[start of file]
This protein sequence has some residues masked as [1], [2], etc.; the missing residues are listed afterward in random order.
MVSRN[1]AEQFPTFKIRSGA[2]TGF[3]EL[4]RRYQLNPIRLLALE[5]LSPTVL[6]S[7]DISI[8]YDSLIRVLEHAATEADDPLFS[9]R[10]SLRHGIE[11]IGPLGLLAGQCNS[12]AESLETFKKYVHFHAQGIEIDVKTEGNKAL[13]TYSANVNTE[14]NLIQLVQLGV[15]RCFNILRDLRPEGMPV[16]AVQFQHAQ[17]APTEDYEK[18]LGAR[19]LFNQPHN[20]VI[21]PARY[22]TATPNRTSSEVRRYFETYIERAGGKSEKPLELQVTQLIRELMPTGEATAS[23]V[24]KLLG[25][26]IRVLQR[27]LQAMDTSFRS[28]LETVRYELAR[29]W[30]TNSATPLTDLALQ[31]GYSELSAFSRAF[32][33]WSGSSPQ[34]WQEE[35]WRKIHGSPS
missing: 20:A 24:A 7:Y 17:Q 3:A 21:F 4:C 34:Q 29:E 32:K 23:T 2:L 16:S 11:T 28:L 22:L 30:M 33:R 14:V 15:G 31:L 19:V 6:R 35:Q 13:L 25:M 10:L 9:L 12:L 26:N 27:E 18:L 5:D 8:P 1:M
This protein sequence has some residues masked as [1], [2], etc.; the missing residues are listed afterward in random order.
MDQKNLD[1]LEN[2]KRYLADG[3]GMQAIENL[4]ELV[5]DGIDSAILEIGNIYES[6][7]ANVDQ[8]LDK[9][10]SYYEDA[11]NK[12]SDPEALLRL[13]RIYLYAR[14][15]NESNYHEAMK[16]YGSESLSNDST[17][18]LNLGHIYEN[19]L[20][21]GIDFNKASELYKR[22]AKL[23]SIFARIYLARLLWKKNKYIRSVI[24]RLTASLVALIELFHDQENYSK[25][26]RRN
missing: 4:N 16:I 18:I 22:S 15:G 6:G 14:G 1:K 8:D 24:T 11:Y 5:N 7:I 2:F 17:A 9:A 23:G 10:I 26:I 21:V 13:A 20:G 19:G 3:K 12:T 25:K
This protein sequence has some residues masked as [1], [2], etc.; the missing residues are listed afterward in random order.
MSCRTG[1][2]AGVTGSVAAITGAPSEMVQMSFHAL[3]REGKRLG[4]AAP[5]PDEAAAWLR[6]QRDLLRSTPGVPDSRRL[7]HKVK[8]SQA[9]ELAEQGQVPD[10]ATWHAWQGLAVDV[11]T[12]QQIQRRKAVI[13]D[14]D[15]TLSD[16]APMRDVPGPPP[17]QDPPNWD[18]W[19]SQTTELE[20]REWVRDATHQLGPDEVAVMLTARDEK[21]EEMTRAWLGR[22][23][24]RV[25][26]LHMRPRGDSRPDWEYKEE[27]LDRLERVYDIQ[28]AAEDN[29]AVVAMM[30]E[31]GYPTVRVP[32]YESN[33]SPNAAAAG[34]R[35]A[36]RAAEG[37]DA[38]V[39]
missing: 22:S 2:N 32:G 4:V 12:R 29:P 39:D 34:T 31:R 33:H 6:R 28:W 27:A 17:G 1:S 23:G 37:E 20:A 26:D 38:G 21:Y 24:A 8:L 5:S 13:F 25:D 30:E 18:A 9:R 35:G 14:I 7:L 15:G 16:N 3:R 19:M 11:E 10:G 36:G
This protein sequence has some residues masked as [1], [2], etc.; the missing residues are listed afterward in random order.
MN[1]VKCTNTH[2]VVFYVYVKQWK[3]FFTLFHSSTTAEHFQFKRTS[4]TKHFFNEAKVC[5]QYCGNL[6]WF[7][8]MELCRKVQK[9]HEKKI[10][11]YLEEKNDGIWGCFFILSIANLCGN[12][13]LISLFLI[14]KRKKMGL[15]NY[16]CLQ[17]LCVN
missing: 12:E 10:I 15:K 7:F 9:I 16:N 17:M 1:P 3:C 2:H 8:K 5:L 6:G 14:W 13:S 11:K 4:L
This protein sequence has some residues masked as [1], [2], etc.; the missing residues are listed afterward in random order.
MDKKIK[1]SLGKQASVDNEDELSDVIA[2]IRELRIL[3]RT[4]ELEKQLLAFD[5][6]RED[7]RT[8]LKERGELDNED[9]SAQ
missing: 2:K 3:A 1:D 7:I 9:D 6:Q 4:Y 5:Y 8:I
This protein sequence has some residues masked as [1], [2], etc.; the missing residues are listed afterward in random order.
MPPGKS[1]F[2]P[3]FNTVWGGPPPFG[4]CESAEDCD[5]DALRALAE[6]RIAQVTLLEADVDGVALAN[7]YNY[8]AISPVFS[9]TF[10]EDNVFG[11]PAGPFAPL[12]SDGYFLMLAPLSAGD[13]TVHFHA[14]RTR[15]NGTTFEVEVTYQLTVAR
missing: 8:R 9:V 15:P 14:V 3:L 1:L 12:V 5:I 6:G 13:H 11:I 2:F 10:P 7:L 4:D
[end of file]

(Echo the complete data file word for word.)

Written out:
This protein sequence has some residues masked as [1], [2], etc.; the missing residues are listed afterward in random order.
MVSRN[1]AEQFPTFKIRSGA[2]TGF[3]EL[4]RRYQLNPIRLLALE[5]LSPTVL[6]S[7]DISI[8]YDSLIRVLEHAATEADDPLFS[9]R[10]SLRHGIE[11]IGPLGLLAGQCNS[12]AESLETFKKYVHFHAQGIEIDVKTEGNKAL[13]TYSANVNTE[14]NLIQLVQLGV[15]RCFNILRDLRPEGMPV[16]AVQFQHAQ[17]APTEDYEK[18]LGAR[19]LFNQPHN[20]VI[21]PARY[22]TATPNRTSSEVRRYFETYIERAGGKSEKPLELQVTQLIRELMPTGEATAS[23]V[24]KLLG[25][26]IRVLQR[27]LQAMDTSFRS[28]LETVRYELAR[29]W[30]TNSATPLTDLALQ[31]GYSELSAFSRAF[32][33]WSGSSPQ[34]WQEE[35]WRKIHGSPS
missing: 20:A 24:A 7:Y 17:Q 3:A 21:F 4:C 34:Q 29:E 32:K 23:T 2:L 16:S 11:T 28:L 22:L 30:M 33:R 14:V 15:G 31:L 19:V 6:R 35:Q 13:L 25:M 10:L 9:L 12:L 26:N 27:E 18:L 5:D 8:P 1:M
This protein sequence has some residues masked as [1], [2], etc.; the missing residues are listed afterward in random order.
MDQKNLD[1]LEN[2]KRYLADG[3]GMQAIENL[4]ELV[5]DGIDSAILEIGNIYES[6][7]ANVDQ[8]LDK[9][10]SYYEDA[11]NK[12]SDPEALLRL[13]RIYLYAR[14][15]NESNYHEAMK[16]YGSESLSNDST[17][18]LNLGHIYEN[19]L[20][21]GIDFNKASELYKR[22]AKL[23]SIFARIYLARLLWKKNKYIRSVI[24]RLTASLVALIELFHDQENYSK[25][26]RRN
missing: 4:N 16:I 18:I 22:S 15:G 6:G 14:G 1:K 8:D 24:T 11:Y 5:N 7:I 2:F 17:A 9:A 23:G 10:I 26:I 21:V 13:A 20:G 19:G 3:K 12:T 25:K
This protein sequence has some residues masked as [1], [2], etc.; the missing residues are listed afterward in random order.
MSCRTG[1][2]AGVTGSVAAITGAPSEMVQMSFHAL[3]REGKRLG[4]AAP[5]PDEAAAWLR[6]QRDLLRSTPGVPDSRRL[7]HKVK[8]SQA[9]ELAEQGQVPD[10]ATWHAWQGLAVDV[11]T[12]QQIQRRKAVI[13]D[14]D[15]TLSD[16]APMRDVPGPPP[17]QDPPNWD[18]W[19]SQTTELE[20]REWVRDATHQLGPDEVAVMLTARDEK[21]EEMTRAWLGR[22][23][24]RV[25][26]LHMRPRGDSRPDWEYKEE[27]LDRLERVYDIQ[28]AAEDN[29]AVVAMM[30]E[31]GYPTVRVP[32]YESN[33]SPNAAAAG[34]R[35]A[36]RAAEG[37]DA[38]V[39]
missing: 22:S 2:N 32:G 4:V 12:R 29:P 39:D 34:T 31:R 33:H 6:R 28:W 27:A 17:G 1:S 23:G 37:E 20:A 26:D 38:G 21:Y 24:A 8:L 5:S 13:F 25:D 30:E 18:A 9:R 35:G 14:I 7:L 15:G 16:N 3:R 19:M 11:E 10:G 36:G
This protein sequence has some residues masked as [1], [2], etc.; the missing residues are listed afterward in random order.
MN[1]VKCTNTH[2]VVFYVYVKQWK[3]FFTLFHSSTTAEHFQFKRTS[4]TKHFFNEAKVC[5]QYCGNL[6]WF[7][8]MELCRKVQK[9]HEKKI[10][11]YLEEKNDGIWGCFFILSIANLCGN[12][13]LISLFLI[14]KRKKMGL[15]NY[16]CLQ[17]LCVN
missing: 12:E 10:I 15:K 7:F 9:I 16:N 17:M 1:P 3:C 2:H 8:K 5:L 6:G 14:W 13:S 11:K 4:L
This protein sequence has some residues masked as [1], [2], etc.; the missing residues are listed afterward in random order.
MDKKIK[1]SLGKQASVDNEDELSDVIA[2]IRELRIL[3]RT[4]ELEKQLLAFD[5][6]RED[7]RT[8]LKERGELDNED[9]SAQ
missing: 2:K 3:A 1:D 7:I 9:D 6:Q 4:Y 5:Y 8:I
This protein sequence has some residues masked as [1], [2], etc.; the missing residues are listed afterward in random order.
MPPGKS[1]F[2]P[3]FNTVWGGPPPFG[4]CESAEDCD[5]DALRALAE[6]RIAQVTLLEADVDGVALAN[7]YNY[8]AISPVFS[9]TF[10]EDNVFG[11]PAGPFAPL[12]SDGYFLMLAPLSAGD[13]TVHFHA[14]RTR[15]NGTTFEVEVTYQLTVAR
missing: 8:R 9:V 15:P 14:V 3:L 1:L 12:V 5:I 6:G 13:H 11:I 2:F 10:P 7:L 4:D